A simple hook & loop would do that. (Not a tension lock!)

The Roco & Hornby close couplers also allow that.

TBH I can't see the point of it.

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I think putting a proprietary name on magnets sticking to one another is going a little far. My grandkid's Brio seems to be identical functionally.

 

I'd be much more impressed if there was also an uncoupling system.  I'll stick to Sergent Engineering Couplers which can be uncoupled by simply waving a maget over them plus my own ideas for now.

 

Andy

 

 

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Hi there we manufacture and designed the hunt coupling system, These are aimed at simplicity for people to add and remove rolling stock on and off the layout along with close coupling also allowing rakes to be pushed around the layout easily i.e those running mk3's with a dvt.

Tested for second radius and above and with 1 in 4 gradients and offering reliable coupling solutions for many

 

More are back in stock next week due to the extremely amount of sales within the first 24 hours! we are working around the clock for more to be released as soon as possible, keep an eye out on our facebook page for updates

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2 hours ago, Andy Reichert said:

I think putting a proprietary name on magnets sticking to one another is going a little far. My grandkid's Brio seems to be identical functionally.

 

I'd be much more impressed if there was also an uncoupling system.  I'll stick to Sergent Engineering Couplers which can be uncoupled by simply waving a maget over them plus my own ideas for now.

 

Andy

 

 

Why is it going too far?  What is wrong with a bit of ingenuity?  Yes it may not be completely original, but you couldn't fit Brio coupler parts to a 4mm scale model without it sticking out like a sore thumb.  Its not intended to be an uncoupling system, its for rakes that are semi-fixed, making it very easy to cut vehicles in and out of a rake in the fiddle-yard, for instance.

 

Didn't Sergent Engineering put a proprietary name on knuckle couplers, when many types already existed?

 

People moan about things that annoy them (such as using fixed bar couplings that require a rake to be up-ended to be split apart), but when someone comes up with a solution, they get slated.

 

I for one think these are a good idea, I'm looking into a way of incorporating them into my own stock which is kadee fitted, both loose and fixed rakes

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2 hours ago, Half-full said:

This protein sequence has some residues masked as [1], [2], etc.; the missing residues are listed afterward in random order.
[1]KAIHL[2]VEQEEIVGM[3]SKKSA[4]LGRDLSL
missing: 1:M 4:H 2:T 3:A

Why is it going too far?  What is wrong with a bit of ingenuity?  Yes it may not be completely original, but you couldn't fit Brio coupler parts to a 4mm scale model without it sticking out like a sore thumb.  Its not intended to be an uncoupling system, its for rakes that are semi-fixed, making it very easy to cut vehicles in and out of a rake in the fiddle-yard, for instance.

 

Didn't Sergent Engineering put a proprietary name on knuckle couplers, when many types already existed?

 

People moan about things that annoy them (such as using fixed bar couplings that require a rake to be up-ended to be split apart), but when someone comes up with a solution, they get slated.

 

I for one think these are a good idea, I'm looking into a way of incorporating them into my own stock which is kadee fitted, both loose and fixed rakes

 

Sergent Couplers are absolutely scale auto couplers with a unique and ingenious internal operating mechanism, that does not spoil the scale size or appearance. They can also be uncoupled entirely hands off. What you describe as other "many types" of knuckle couplers are none of the above.

 

A similar sales spurt occurred a few years back when some "inventor" advertised magnetic model railway air hose couplers on Ebay and Youtube and claimed a patent. The only problem after an investor paid him a huge sum to purchase the "rights", was that the same design had been the subject of articles two years before in two different model railway magazines on both sides of the Atlantic.  So that design and almost certainly this similarly working one are already in the public domain.

 

Andy

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23 minutes ago, Andy Reichert said:

 

Sergent Couplers are absolutely scale auto couplers with a unique and ingenious internal operating mechanism, that does not spoil the scale size or appearance. They can also be uncoupled entirely hands off. What you describe as other "many types" of knuckle couplers are none of the above.

 

A similar sales spurt occurred a few years back when some "inventor" advertised magnetic model railway air hose couplers on Ebay and Youtube and claimed a patent. The only problem after an investor paid him a huge sum to purchase the "rights", was that the same design had been the subject of articles two years before in two different model railway magazines on both sides of the Atlantic.  So that design and almost certainly this similarly working one are already in the public domain.

 

Andy

Sergent Couplers are still knuckle couplers though!  There is nothing to say that someone else hadn't came up with the idea beforehand, but just didn't market it.  I agree that they look very good and work very well.  I'd also heard about the magnetic air hoses, before they came to prominence. 

 

I'm not saying that these magnetic couplers are unique, and no doubt someone has devised a similar system, I even had thoughts myself a few years back.  West Hill are bringing them to the mass market, I've not seen anyone else offering them for 4mm NEM fitted stock (and the older Airfix style coupler), what is wrong with that?